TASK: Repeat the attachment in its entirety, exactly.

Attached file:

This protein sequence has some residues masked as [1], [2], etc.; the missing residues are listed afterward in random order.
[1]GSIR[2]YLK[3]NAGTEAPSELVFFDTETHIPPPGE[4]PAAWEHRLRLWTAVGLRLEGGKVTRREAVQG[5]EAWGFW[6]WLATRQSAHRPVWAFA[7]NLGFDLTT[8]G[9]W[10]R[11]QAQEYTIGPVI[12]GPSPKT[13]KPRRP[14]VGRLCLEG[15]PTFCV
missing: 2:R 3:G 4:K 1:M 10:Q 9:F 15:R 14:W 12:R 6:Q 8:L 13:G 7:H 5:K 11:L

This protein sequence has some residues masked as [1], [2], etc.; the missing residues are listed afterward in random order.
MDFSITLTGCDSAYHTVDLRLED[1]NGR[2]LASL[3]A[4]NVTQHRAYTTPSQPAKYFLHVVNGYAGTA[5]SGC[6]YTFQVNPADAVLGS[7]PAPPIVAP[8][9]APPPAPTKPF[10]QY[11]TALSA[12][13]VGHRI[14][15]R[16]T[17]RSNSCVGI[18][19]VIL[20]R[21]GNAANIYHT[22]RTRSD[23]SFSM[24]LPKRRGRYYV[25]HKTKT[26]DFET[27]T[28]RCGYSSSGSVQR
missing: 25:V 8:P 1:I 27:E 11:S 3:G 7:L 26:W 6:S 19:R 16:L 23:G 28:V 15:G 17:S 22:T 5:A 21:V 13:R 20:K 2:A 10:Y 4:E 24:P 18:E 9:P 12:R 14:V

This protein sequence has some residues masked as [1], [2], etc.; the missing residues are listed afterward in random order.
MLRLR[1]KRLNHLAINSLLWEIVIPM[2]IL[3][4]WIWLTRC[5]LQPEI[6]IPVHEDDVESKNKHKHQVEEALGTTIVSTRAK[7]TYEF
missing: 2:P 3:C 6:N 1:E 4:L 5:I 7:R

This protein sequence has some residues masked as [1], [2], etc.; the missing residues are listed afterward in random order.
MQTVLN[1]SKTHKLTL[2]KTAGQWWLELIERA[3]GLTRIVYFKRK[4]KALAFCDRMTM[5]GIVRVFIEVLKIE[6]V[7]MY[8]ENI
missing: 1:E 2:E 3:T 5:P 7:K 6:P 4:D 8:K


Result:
This protein sequence has some residues masked as [1], [2], etc.; the missing residues are listed afterward in random order.
[1]GSIR[2]YLK[3]NAGTEAPSELVFFDTETHIPPPGE[4]PAAWEHRLRLWTAVGLRLEGGKVTRREAVQG[5]EAWGFW[6]WLATRQSAHRPVWAFA[7]NLGFDLTT[8]G[9]W[10]R[11]QAQEYTIGPVI[12]GPSPKT[13]KPRRP[14]VGRLCLEG[15]PTFCV
missing: 2:R 3:G 4:K 1:M 10:Q 9:F 15:R 14:W 12:R 6:Q 8:L 13:G 7:H 5:K 11:L

This protein sequence has some residues masked as [1], [2], etc.; the missing residues are listed afterward in random order.
MDFSITLTGCDSAYHTVDLRLED[1]NGR[2]LASL[3]A[4]NVTQHRAYTTPSQPAKYFLHVVNGYAGTA[5]SGC[6]YTFQVNPADAVLGS[7]PAPPIVAP[8][9]APPPAPTKPF[10]QY[11]TALSA[12][13]VGHRI[14][15]R[16]T[17]RSNSCVGI[18][19]VIL[20]R[21]GNAANIYHT[22]RTRSD[23]SFSM[24]LPKRRGRYYV[25]HKTKT[26]DFET[27]T[28]RCGYSSSGSVQR
missing: 25:V 8:P 1:I 27:E 11:S 3:G 7:L 26:W 6:S 19:R 16:L 23:G 28:V 15:G 17:S 22:T 5:A 21:V 13:R 20:K 2:A 10:Y 4:E 24:P 18:E 9:P 12:R 14:V

This protein sequence has some residues masked as [1], [2], etc.; the missing residues are listed afterward in random order.
MLRLR[1]KRLNHLAINSLLWEIVIPM[2]IL[3][4]WIWLTRC[5]LQPEI[6]IPVHEDDVESKNKHKHQVEEALGTTIVSTRAK[7]TYEF
missing: 2:P 3:C 6:N 1:E 4:L 5:I 7:R

This protein sequence has some residues masked as [1], [2], etc.; the missing residues are listed afterward in random order.
MQTVLN[1]SKTHKLTL[2]KTAGQWWLELIERA[3]GLTRIVYFKRK[4]KALAFCDRMTM[5]GIVRVFIEVLKIE[6]V[7]MY[8]ENI
missing: 1:E 2:E 3:T 5:P 7:K 6:P 4:D 8:K